The student news site of El Camino College

El Camino College The Union

The student news site of El Camino College

El Camino College The Union

The student news site of El Camino College

El Camino College The Union

Taking the big plunge

Fifteen years ago, Wendell Perkins never imagined that his love for splashing in the water would carry him to the state championships.

He came here in the spring of 2004, and after only one semester, has proved that his love and dedication for what he considers a hobby is the driving force behind his success.

“Diving has been a hobby of mine since I was twenty and up until now. I’ve done it off and on,” the 35-year-old Richmond, Virginia native said.

However, he said his enthusiasm for swimming began as young as 2 years old when he took his first leap off the diving board in a family pool.

In the short span that Perkins has been here, he has managed not only to gain recognition in at least three major diving competitions, but he also broke the college’s 6-5 dual meet record.

“In the dual meet, we do half dives and it’s one team against another, so I ended up beating the old EC record of two hundred by forty-five points,” Perkins said.

Not bad for a former teacher and coach who said he’s “probably received more awards and recognition for art than for diving.”

Adding further to his repertoire of accomplishments, Perkins took second place in the 3-meter and third place in the 1-meter diving at the recent state championships.

He won first place in the 1-meter dive at the South Coast Tournament, scoring a record 387.65, has been named diver of the year and is positioned in the Top 8 of the All- American Divers.

“I wasn’t so sure if I would be allowed to dive in college because they have age restrictions in certain divisions, but once I found out I could, I was confident that I would win,” Perkins said.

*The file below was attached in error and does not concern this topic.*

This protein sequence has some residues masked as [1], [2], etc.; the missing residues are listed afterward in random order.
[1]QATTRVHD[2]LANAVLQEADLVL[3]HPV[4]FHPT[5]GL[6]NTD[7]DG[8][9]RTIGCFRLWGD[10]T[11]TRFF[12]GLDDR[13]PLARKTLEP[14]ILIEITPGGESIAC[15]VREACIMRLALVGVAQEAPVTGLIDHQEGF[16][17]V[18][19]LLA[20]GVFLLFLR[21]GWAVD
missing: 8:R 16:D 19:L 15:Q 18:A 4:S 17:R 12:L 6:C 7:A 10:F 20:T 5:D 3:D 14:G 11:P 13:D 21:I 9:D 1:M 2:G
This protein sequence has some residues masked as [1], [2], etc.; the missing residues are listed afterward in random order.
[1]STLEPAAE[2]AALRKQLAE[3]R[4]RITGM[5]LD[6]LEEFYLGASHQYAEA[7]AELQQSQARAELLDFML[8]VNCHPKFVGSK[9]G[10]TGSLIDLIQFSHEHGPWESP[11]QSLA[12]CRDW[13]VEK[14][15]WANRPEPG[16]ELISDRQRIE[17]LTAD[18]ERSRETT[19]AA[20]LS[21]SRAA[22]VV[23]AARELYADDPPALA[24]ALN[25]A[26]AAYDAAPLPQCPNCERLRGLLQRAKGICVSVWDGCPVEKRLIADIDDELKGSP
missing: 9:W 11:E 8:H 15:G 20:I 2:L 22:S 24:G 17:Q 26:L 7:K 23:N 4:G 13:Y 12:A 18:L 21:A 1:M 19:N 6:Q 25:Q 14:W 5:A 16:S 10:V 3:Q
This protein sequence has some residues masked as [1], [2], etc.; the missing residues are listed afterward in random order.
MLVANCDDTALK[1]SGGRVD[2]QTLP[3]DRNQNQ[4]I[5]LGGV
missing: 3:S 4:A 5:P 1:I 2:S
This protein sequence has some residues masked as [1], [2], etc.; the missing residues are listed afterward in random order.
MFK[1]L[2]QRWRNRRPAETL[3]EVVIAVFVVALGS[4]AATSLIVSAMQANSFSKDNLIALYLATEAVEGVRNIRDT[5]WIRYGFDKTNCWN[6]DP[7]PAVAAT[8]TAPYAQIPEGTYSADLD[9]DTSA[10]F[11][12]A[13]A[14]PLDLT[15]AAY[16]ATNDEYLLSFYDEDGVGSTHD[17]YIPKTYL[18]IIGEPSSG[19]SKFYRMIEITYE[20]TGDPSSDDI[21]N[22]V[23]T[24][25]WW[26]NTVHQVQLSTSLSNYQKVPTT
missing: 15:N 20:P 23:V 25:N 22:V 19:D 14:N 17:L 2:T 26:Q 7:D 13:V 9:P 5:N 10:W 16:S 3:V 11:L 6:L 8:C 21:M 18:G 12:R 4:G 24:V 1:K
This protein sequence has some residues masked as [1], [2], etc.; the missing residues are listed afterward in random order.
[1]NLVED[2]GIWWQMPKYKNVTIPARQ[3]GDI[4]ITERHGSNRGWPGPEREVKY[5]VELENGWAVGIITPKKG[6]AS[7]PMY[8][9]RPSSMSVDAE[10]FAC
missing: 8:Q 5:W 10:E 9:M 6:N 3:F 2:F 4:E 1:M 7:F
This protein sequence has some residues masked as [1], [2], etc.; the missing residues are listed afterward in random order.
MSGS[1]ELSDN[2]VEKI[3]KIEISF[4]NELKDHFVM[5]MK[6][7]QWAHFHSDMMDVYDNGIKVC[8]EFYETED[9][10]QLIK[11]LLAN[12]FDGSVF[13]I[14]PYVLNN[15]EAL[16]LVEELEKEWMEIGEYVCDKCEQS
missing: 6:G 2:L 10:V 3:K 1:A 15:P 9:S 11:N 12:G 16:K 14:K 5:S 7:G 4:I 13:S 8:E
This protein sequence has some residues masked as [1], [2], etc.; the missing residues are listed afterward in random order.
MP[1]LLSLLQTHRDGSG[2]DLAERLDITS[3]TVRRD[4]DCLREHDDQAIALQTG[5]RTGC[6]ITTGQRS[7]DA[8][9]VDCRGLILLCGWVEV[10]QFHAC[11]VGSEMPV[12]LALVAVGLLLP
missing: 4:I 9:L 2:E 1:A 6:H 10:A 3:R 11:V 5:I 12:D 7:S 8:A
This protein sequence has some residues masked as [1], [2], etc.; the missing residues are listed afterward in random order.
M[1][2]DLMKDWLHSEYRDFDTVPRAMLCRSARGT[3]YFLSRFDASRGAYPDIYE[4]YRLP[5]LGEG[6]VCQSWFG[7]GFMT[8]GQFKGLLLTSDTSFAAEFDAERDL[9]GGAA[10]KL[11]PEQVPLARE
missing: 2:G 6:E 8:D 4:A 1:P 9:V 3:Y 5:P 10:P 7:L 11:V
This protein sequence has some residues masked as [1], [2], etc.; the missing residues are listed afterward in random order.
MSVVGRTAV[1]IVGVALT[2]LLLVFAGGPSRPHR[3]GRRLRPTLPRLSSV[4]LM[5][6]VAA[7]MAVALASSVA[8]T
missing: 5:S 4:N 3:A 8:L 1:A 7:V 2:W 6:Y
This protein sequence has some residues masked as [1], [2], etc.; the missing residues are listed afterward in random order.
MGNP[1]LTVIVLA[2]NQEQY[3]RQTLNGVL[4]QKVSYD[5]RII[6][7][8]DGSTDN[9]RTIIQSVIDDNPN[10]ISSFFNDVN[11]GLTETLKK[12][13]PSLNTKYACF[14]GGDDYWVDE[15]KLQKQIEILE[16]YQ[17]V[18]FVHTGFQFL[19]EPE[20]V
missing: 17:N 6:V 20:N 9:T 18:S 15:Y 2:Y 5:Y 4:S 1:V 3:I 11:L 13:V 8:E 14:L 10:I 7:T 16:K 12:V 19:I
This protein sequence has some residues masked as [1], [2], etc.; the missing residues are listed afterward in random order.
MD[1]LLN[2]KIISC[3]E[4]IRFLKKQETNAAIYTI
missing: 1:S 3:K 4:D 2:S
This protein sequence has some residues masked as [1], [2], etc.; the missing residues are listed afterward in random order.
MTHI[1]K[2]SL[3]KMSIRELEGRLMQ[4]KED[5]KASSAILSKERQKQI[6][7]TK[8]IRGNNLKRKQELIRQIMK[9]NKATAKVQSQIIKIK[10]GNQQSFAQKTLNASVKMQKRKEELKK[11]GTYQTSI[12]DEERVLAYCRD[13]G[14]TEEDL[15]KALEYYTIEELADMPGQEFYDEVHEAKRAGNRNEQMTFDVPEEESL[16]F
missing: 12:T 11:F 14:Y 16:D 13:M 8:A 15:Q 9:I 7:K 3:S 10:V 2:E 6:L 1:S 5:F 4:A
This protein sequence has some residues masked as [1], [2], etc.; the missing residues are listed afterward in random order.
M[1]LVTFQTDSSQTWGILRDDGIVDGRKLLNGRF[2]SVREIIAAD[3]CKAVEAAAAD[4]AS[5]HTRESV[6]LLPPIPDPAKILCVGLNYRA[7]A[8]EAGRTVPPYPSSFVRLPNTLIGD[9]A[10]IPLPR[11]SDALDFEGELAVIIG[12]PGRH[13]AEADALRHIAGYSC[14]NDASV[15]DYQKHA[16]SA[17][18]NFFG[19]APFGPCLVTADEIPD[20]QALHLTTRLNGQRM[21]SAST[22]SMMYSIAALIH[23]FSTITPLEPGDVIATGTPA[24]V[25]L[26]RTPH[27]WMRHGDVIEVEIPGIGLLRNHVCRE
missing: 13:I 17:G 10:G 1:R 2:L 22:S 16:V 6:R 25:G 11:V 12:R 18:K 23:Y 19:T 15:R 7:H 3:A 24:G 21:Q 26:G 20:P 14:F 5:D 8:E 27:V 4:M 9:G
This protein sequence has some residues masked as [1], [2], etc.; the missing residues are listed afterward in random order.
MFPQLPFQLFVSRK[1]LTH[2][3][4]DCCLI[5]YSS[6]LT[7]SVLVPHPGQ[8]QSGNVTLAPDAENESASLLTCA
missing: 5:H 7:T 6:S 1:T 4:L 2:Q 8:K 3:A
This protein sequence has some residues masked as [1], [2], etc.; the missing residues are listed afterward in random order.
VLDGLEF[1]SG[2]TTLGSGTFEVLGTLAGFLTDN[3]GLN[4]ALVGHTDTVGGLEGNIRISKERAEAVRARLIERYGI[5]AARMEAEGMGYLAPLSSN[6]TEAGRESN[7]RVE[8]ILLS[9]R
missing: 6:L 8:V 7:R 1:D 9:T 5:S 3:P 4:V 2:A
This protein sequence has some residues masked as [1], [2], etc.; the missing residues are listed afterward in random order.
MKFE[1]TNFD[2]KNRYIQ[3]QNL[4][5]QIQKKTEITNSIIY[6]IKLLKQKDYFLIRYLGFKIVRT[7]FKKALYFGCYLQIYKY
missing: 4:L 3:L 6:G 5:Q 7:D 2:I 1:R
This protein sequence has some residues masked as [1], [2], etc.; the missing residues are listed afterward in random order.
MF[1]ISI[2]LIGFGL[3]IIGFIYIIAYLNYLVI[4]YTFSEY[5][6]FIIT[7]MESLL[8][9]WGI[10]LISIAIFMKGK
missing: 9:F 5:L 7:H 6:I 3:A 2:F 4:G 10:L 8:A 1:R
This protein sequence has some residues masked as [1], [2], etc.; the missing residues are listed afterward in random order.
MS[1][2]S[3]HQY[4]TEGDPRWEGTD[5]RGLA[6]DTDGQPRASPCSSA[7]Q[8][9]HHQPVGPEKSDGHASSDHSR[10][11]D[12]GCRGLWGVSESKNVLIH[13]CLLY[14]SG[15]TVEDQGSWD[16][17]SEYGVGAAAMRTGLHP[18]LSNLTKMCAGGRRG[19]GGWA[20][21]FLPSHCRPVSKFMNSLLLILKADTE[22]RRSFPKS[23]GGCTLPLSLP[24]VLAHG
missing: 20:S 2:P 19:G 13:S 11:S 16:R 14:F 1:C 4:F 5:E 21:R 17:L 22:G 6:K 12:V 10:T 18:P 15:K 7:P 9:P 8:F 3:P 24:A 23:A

He said being overconfident might have affected him negatively. He said that being overconfident caused him to put forth less than his best effort.

But when it comes to having doubts about his performance, Perkins said there are times when he has to do some dives that he feels uncomfortable about. His biggest fear is getting injured.

“I get a bit shaken on certain dives and I think that was my downfall at the finals,” Perkins said.

“My reverse dives are the ones that definitely terrify me because that’s what I was doing when I hurt my hand on the board during training.”

However, he said it will probably take doing those dives another 300 times before he realizes he has no reason to be scared.

“When any diver stands on the boards, it will look like he or she is completely confident, but there is always one dive that they fear, but you’ll never know it,” Perkins said.

Nonetheless, swim coach Corey Stanbury said Perkins devotes a great deal of time and effort into his training both physically and psychologically.

“He lives, sleeps, eats and breathes diving,” Stanbury said.

On the other hand, Perkins said although he loves diving, he is also interested in art sculpture and is studying science so that he can become a nurse.

Perkins said while he enjoys coaching and teaching, being a nurse would allow him to help others and get paid more.

With the final competition behind him, Perkins said he plans to maintain his standards by continuing his practice and looks forward to next year so that he can close the gap between him and his competitors.

As one of the best divers on the team, Perkins looks forward to coming back and performing well.

“Winning in a dive meet by ten points makes you wonder if you really won, but if you win by twenty points, then you know for sure that you’ve won,” Perkins said.

“Diving will be something I will do as long as I can walk, but I’ll probably coach,” he said. “If I had it my way, I’d dive and make art all day.”

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